An opinion: The Beatles' legacy? Macca should let it be
John Aizlewood / The Guardian
For one whose place in history is not so much secure as gloriously, unquestionably assured, Paul McCartney behaves as though there is some doubt. He is, lest we forget, not just any old ex-Beatle, but the Beatle. At least since John departed.
That insecurity is why he decided to rewrite history by bowdlerising Let It Be when he removed Phil Spector's production-rescue job, the one thing that made the album listenable. And it's surely why he engineered that silly hullaballoo about having some Beatles songs credited to McCartney/Lennon rather than Lennon/McCartney.
And, as if he were Gary Lightbody rather than Paul McCartney, he so desperately wants to be taken seriously. Hence the Fireman, the Liverpool Oratorio and that time he played celery with Super Furry Animals. Now, he's picked over the Beatles' carcass again and unearthed Carnival of Light, apparently an improvised 14-minute, vaguely avant-garde jam session recorded during the Penny Lane sessions. And he wants to release it. If he couldn't let Let It Be be - and in fairness, for all the pointless carnage he wrought, he'd always hated Spector's contribution - couldn't he at least show some decorum here?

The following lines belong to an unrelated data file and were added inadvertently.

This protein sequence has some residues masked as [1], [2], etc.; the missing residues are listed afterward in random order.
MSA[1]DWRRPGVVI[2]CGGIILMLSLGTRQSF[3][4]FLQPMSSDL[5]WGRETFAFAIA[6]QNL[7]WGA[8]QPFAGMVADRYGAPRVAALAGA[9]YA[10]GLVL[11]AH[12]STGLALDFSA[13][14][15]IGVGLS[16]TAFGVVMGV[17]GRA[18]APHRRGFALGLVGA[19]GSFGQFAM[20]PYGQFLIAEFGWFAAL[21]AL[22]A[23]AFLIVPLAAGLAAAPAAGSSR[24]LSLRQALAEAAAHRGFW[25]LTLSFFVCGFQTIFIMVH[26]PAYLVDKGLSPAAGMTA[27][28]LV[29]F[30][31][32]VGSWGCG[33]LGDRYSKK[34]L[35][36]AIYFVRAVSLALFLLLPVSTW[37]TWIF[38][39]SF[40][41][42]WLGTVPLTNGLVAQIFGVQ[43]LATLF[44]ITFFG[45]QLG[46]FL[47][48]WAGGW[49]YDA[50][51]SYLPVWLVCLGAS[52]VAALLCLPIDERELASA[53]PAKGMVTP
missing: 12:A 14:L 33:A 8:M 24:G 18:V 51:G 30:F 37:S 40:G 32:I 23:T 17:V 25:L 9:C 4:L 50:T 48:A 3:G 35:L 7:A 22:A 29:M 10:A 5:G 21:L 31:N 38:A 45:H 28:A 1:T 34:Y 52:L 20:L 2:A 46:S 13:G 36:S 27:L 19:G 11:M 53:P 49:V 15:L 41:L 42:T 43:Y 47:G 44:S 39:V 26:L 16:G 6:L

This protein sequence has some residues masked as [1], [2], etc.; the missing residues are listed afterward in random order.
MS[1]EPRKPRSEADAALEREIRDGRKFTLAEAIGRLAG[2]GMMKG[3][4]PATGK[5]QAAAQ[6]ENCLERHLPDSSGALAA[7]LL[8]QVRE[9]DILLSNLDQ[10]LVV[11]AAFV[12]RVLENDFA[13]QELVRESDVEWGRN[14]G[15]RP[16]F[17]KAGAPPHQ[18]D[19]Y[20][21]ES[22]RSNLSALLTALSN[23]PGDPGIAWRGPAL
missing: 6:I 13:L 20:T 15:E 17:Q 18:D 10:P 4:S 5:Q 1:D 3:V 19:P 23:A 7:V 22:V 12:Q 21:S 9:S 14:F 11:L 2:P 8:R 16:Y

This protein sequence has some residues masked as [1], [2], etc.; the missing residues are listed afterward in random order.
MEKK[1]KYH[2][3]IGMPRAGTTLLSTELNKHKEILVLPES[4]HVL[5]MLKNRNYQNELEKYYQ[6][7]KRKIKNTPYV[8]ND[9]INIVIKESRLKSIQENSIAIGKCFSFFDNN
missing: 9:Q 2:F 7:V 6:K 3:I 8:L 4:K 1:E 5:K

If Carnival of Light sees the light of day, is it going to enhance the Beatles' standing? That's the very same Beatles who changed the world and whose influence and reputation remains undimmed. Of course it isn't. Is it going to make us think slightly less of them? In all probability, yes, and I'm inclined to trust the judgment of Ringo Starr, George Harrison and Yoko Ono, who vetoed its inclusion on Anthology and who (with Olivia Harrison standing in for George) will hopefully do their duty again this time. Carnival of Light may be the greatest 14 minutes in Beatledom and some people (ie me) are going to look pretty foolish if that's the case. Even so, I'd bet my sub-prime mortgage that it isn't and that phrase "14-minute jam session" strikes fear into the hearts of stouter men than myself. It's a soundcheck-esque rehearsal at best. At worst, it's Phish.
McCartney says it's the Beatles going "off-piste", or in other words, messing about. Frankly, I'd much rather hear them on-piste, crafting moments of genius such as Penny Lane. If Carnival of Light wasn't good enough to be released nearly 40 years ago (or on Anthology) then it's not now.
We've got the Beatles' body of work. It changed everything. Isn't that enough?